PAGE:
Cover image for Going native : Indians in the American cultural imagination
Going native : Indians in the American cultural imagination
Huhndorf, Shari M. (Shari Michelle), 1965-
Publication Information:
Ithaca : Cornell University Press, [2001]

Physical Description:
xiv, 220 pages : illustrations ; 24 cm
Introduction: "If only I were an Indian" -- Imagining America : race, nation, and imperialism at the turn of the century -- Nanook and his contemporaries : traveling with the Eskimos, 1897-1941 -- The making of an Indian : "Forrest" Carter's literary inventions -- Rites of conquest : Indian captivities in the new age -- Conclusion: Rituals of citizenship : going native and contemporary American identity.

Format :


Call Number
Material Type
Home Location
Item Holds
E98.P99 H85 2001 Adult Non-Fiction Non-Fiction Area

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Since the 1800's, many European Americans have relied on Native Americans as models for their own national, racial, and gender identities. Displays of this impulse include world's fairs, fraternal organizations, and films such as Dances with Wolves. Shari M. Huhndorf uses cultural artifacts such as these to examine the phenomenon of "going native," showing its complex relations to social crises in the broader American society-including those posed by the rise of industrial capitalism, the completion of the military conquest of Native America, and feminist and civil rights activism. Huhndorf looks at several modern cultural manifestations of the desire of European Americans to emulate Native Americans. Some are quite pervasive, as is clear from the continuing, if controversial, existence of fraternal organizations for young and old which rely upon "Indian" costumes and rituals. Another fascinating example is the process by which Arctic travelers "went Eskimo," as Huhndorf describes in her readings of Robert Flaherty's travel narrative My Eskimo Friends and his documentary film Nanook of the North. Huhndorf asserts that European Americans' appropriation of Native identities is not a thing of the past, and she takes a skeptical look at the "tribes" beloved of New Age devotees. Going Native shows how even seemingly harmless images of Native Americans can articulate and reinforce a range of power relations including slavery, patriarchy, and the continued oppression of Native Americans. Huhndorf reconsiders the cultural importance and political implications of the history of the impersonation of Indian identity in light of continuing debates over race, gender, and colonialism in American culture.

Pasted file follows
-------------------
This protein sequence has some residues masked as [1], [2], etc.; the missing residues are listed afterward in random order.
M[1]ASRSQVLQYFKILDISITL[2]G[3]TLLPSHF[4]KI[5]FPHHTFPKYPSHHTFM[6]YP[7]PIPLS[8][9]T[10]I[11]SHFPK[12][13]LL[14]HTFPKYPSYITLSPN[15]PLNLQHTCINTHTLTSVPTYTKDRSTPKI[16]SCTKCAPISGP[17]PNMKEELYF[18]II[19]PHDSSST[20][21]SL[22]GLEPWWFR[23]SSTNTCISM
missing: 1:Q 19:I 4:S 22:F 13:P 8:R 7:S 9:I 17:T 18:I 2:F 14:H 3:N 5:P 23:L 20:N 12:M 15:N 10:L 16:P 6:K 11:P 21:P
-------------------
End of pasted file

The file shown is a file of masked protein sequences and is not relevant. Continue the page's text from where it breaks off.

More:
Reviews 2

Library Journal Review

Huhndorf (English and ethnic studies, Univ. of Oregon) here provides a scholarly yet accessible examination of pervasive European American attempts to project their cultural imagination onto their perceptions of Native American identity and to develop both personal and collective identification with these fantasies. Each chapter focuses on a particular historical time period, moving forward from the post-Civil War years to the present. The author draws many examples from literature and film (from Nanook of the North to Dances with Wolves) to explore European American expressions of "nativeness." She skillfully addresses issues of race and ethnicity and analyzes the European American romanticization and distortion of Native American culture and customs. This provocative study is recommended for anthropology and ethnic studies collections in academic libraries. Elizabeth Salt, Otterbein Coll. Lib., Westerville, OH (c) Copyright 2010. Library Journals LLC, a wholly owned subsidiary of Media Source, Inc. No redistribution permitted.

Choice Review

The author defines "going native" as the appropriation of American Indian culture by non-Native Americans in order to assuage the guilt of America's violent imperialistic history. A Ford Foundation Fellow, Huhndorf makes the contradictory claim that the appropriation phenomenon has been neglected in scholarship while footnoting the significant contributions of Philip Deloria, Vine Deloria, and Rayna Green. The book is flawed by a redundant writing style; its four chapters are uneven in quality and in depth. Noting examples of "going native" in a variety of contexts, the chapters include protracted descriptions of 19th-century world's fairs and expositions, an essay on cinematic and literary treatments of early-20th-century Arctic explorations and inhabitants, a subjective and exhaustive explication of Forrest Carter's books and subsequent screenplay adaptations (The Education of Little Tree and The Outlaw Josey Wales), and an amusing study of New Age shamanistic literature as the return of the captivity narrative. Citing the advent of the National Museum of the American Indian as merely a guilt-assuaging articulation of American denial of conquest is an example of the harsh and superficial judgments found throughout the book. V. Giglio Florida Atlantic University